Re: Too many Recommends (in particular on mail-transport-agent)
On Tue, Jun 06, 2017 at 09:06:46AM -0700, Russ Allbery wrote:
> Adam Borowski <firstname.lastname@example.org> writes:
> > More seriously, though, let's go through the list of 94 unsatisfied ones
> > on my desktop; the list below is transposed to collate recommendees.
> And what happens here is, I think, typical: any one person often thinks
> choices of recommends make no sense, but a broader perspective provides
> quite a bit of justification.
It is remarkable that out of 94 unsatisfied recommends on my system you
disagreed with just 6, despite them going contrary to the maintainer's
wishes thus being certain to be controversial.
Also, it's quite obvious this list was very hastily done, with often just a
few seconds per entry. Thus, I admit the list does contain inaccuracies
that fail when confronted with a bit more research. The intent is just to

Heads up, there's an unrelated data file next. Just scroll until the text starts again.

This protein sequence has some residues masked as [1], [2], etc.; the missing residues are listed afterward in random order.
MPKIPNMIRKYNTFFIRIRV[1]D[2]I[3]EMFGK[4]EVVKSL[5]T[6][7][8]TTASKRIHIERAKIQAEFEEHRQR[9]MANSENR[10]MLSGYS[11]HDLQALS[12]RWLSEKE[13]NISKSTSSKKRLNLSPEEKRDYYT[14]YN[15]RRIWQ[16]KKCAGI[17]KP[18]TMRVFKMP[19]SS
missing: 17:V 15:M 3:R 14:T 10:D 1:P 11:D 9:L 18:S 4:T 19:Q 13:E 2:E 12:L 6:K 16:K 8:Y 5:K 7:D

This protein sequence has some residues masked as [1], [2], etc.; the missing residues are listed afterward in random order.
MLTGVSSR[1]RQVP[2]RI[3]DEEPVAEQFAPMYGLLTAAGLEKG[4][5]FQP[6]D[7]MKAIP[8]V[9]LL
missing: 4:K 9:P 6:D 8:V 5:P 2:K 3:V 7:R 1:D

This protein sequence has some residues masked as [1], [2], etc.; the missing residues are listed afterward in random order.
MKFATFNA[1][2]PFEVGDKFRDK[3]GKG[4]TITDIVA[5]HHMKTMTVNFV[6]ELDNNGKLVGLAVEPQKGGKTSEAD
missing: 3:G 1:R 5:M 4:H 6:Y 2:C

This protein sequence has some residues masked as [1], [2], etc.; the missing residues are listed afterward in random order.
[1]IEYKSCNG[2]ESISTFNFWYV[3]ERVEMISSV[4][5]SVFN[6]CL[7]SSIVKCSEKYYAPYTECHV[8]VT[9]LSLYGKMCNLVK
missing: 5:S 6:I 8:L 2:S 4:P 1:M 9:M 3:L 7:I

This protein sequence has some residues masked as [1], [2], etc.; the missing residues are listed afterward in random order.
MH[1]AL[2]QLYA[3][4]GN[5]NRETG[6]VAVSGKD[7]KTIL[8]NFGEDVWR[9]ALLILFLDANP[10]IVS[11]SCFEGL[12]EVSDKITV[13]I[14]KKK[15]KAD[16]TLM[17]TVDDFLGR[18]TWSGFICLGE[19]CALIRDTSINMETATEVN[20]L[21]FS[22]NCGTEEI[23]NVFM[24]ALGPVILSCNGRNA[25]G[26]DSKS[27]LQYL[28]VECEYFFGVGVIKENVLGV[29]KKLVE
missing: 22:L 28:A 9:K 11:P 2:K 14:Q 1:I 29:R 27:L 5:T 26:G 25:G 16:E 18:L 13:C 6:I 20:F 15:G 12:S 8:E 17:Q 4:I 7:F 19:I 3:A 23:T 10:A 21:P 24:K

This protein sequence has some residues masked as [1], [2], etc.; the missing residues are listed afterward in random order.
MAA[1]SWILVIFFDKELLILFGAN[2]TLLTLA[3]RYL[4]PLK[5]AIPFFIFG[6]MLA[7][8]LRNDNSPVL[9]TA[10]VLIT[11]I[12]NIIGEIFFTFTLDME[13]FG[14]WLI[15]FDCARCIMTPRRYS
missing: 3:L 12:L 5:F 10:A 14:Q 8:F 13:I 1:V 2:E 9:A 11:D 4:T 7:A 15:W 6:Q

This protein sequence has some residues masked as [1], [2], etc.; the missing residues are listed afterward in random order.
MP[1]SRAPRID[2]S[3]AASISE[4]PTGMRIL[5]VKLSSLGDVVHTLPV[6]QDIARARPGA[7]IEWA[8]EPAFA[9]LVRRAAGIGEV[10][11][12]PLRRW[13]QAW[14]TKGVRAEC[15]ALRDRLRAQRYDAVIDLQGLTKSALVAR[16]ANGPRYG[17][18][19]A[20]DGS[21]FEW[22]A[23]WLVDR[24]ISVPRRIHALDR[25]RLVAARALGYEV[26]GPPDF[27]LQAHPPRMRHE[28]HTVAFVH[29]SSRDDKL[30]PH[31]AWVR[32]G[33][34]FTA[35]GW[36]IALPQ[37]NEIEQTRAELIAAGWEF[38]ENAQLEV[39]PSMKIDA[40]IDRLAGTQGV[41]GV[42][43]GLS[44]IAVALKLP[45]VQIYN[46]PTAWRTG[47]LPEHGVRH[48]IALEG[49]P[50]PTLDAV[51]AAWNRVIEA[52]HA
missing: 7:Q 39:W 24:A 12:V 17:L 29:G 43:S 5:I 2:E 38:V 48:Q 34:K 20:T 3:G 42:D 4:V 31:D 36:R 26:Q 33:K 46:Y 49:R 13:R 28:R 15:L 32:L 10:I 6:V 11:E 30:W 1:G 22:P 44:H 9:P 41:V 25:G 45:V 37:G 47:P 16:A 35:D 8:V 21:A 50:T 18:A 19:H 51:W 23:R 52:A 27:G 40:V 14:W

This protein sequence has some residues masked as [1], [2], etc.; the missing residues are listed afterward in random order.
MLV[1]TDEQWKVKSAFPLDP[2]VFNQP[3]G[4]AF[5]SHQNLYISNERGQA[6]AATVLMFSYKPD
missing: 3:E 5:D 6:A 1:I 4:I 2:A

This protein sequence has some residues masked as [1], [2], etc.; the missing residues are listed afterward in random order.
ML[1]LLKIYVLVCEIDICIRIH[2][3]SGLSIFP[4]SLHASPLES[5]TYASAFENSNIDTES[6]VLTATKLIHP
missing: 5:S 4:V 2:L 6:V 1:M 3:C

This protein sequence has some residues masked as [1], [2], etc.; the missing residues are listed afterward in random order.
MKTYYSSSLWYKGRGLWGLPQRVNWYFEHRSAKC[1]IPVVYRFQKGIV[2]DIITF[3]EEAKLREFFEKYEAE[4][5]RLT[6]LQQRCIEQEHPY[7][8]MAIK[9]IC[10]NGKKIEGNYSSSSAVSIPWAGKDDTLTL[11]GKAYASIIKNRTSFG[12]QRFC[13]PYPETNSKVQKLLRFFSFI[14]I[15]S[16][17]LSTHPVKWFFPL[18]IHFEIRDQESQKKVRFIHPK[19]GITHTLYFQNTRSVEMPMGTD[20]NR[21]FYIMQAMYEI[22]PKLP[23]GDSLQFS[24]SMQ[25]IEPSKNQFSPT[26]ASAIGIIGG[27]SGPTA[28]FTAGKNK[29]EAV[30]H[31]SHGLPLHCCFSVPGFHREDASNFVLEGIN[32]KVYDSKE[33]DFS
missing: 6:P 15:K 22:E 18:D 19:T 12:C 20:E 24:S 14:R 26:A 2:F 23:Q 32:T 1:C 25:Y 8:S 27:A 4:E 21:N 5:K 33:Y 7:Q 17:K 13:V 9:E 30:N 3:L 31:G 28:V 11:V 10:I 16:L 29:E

have a sample -- not to file actual bugs yet.
> A good example:
> > dnsmasq-base: lxc
> > * BAD: how often are you on a network without a DNS server?
> Your question here indicates to me that you've missed the point of this
> dependency entirely. lxc uses the dnsmasq program (not service, hence
> -base) for *DHCP* for containers on the container network.
I do use lxc quite heavily, usually choosing IP addresses within config
files but sometimes using DHCP. And it seems to work just fine without
dnsmasq -- thus, unless I'm missing something, it's not something that
"would be found together [...] in all but unusual installations".
> If you do a search for lxc dnsmasq, you'll see tons of justification for
> this Recommends. lxc is already pulling in tons of stuff; it would be
> dumb to make it harder to use by omitting this small recommends of a few
906kB is bigger than most of Recommends on this list, but as not a part of
the default install you do have a point that it may make it easier to have